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Einstein's method

  1. Apr 15, 2006 #1
    i am writing a paper and was wondering if its valid to say that einstein's method was very different from most other scientists in that he deduced theories from postulates whereas other scientists used induction more.

    further, is this what allowed him to make predictions about things that have never been observed before (time dilation, length contraction, etc.)?

    Last edited: Apr 15, 2006
  2. jcsd
  3. Apr 20, 2006 #2
    As far as I know the fact the speed of light is constant for all observers had already been experimentally shown before he started his theory. But he did predict alot from theory that was later experimentally proved in GR.
  4. Apr 21, 2006 #3

    Meir Achuz

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    I don't think Albert was qualitatively different from a large number of other physicists. If anything, he used induction more than most.
    Only educators and philosophers of science think new theories arise deductively. The notion to look at the transformation of time was an inductive leap, unsupported by any previous theory.
    Maybe we have different meanings for induction and deduction.
  5. Apr 21, 2006 #4
    I am not sure what you mean by this. Lorentz and Poincare had the Lorentz transformations well before Einstein introduced relativity.

    Einsteins contribution was to restate the work as coming from two simple postulates.
  6. Apr 21, 2006 #5
    I would say the deduction vs induction mechanism is not what made Einstein differ from other scientists, it is just that he involked "thinking" more than most.
  7. Apr 22, 2006 #6
    "Great spirits have always found violent opposition from mediocrities. The latter cannot understand it when a man does not thoughtlessly submit to hereditary prejudices but honestly and courageously uses his intelligence."

    -Albert Einstein
  8. Apr 22, 2006 #7
    Now, isn't thought the only form of induction and deduction?:biggrin: If one isn't thinking, what can one induct and deduct?
  9. Apr 22, 2006 #8


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    I think all this business about Einstein's method is too much focussed on Einstein alone. Why not contrast him with Bohr, or Heisenberg, or Feynmann? Or with some experimental physicist like Rutherford? How do all their methods differ, the one from the other? Was there anything noticably unique about Einstein's way?
  10. Apr 28, 2006 #9


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    All you are really saying is that there is a difference in point of view between theoretical physicists and experimental physicists. That has been true as long as there have been physicists. And why do you say that such things as time dilation and length contraction had never been observed before? They certainly had- they just hadn't been recognized as such. Dr. Einstein's orginal paper was written specifically to address experimental results- the null result of the Michaelson-Morley experiment.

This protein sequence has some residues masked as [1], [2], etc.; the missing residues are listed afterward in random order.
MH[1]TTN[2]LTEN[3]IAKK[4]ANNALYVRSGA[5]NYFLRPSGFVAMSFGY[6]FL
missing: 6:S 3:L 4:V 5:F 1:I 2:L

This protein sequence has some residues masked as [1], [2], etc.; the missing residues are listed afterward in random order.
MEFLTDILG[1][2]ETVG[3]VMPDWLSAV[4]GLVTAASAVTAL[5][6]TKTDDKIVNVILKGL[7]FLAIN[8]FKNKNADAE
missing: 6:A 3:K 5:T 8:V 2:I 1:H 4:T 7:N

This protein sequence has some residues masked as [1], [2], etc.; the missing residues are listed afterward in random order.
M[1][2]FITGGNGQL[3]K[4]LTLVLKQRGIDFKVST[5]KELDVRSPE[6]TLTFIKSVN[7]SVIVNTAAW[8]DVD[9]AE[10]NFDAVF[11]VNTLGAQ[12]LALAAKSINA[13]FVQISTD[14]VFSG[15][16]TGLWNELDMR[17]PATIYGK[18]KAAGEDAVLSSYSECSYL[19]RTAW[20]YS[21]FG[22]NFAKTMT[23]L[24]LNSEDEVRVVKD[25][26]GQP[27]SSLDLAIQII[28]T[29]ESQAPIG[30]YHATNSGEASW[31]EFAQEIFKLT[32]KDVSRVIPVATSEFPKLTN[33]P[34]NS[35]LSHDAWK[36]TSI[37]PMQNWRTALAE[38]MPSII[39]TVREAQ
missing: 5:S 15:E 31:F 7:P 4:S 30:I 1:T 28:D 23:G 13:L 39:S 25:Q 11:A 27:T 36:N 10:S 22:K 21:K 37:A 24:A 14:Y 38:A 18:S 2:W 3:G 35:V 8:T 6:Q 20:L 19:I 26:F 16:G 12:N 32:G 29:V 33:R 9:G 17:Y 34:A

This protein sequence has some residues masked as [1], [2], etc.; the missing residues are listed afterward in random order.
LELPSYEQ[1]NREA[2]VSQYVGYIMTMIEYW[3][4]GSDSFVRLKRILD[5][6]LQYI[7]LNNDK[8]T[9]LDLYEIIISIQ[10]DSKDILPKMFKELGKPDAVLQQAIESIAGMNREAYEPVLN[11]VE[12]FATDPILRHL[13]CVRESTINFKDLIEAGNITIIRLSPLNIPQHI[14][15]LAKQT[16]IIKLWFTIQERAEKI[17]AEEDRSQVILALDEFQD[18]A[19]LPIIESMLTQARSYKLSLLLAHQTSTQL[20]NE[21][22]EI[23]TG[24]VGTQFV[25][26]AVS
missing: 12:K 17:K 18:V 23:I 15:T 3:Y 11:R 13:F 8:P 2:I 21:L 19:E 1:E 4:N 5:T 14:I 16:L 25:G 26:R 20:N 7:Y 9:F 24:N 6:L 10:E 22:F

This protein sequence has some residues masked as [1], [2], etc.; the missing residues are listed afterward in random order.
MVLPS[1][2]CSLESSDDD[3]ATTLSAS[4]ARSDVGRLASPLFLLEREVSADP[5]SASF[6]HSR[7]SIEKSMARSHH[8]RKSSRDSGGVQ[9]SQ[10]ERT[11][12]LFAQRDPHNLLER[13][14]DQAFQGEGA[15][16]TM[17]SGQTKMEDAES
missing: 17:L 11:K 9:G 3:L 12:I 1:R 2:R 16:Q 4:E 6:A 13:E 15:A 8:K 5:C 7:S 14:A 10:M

Certainly, in his other great papers of 1905, Dr. Einstein, focused on specific experimental results, the photo-electric effect and Brownian motion.
  11. Apr 29, 2006 #10
    Reading Popper's autobiograhy, I think most people have misconceived what his philosophy of deductive reasoning was actually about.

    Popper never stated that we always deduce our theories - he only said that the method of induction is no method for reliable knowledge.

    Popper's idea was more like: we conjecture theories, in a trial & error way (one could say this is a process of induction, what Popper called dogmatic thinking). Then, we critically examine our theories. Popper focused on two aspects: falsificability/testability (one can think of counter-examples against my theory, and if these counter-examples ever turn out to exist, my theory is refuted), and information content (the more information content my theory has, the more concrete it is, and so, the more easily it is to find counter-examples).

    Now, Popper used Einstein's method as an inspiration for his ideas. This is because Einstein stressed himself which counter-examples would refute his theory. So, yes, I think that Einstein was a clear example of deductive methodology.

    (Which doesn't mean that deductive methodology is the best way for science... but in the battle induction vs deduction, I believe there is only one clear answer)
  12. Apr 30, 2006 #11
    When we support things such as time dilation and length contraction, what we are really proving is not the existence of these things, but instead we are proving the existence of their consequences, for example:

    "If time dilation exists, then event X must happen under the circumstances of experiment E."

    When event X happens under the circumstances of experiment E, time dilation is confirmed.

    Another example is this:

    "If the Big Bang Nucleosynthesis is true, then events X, Y, Z must happen under the circumstances of experimental procedure E with the use of instrument I."

    Explanations are not the things we are observing, but they are "why's" as to why a certain event happened, is happening, or will happen. They are our under-lying understanding of these events, but they are not the events themselves.
    Last edited: Apr 30, 2006
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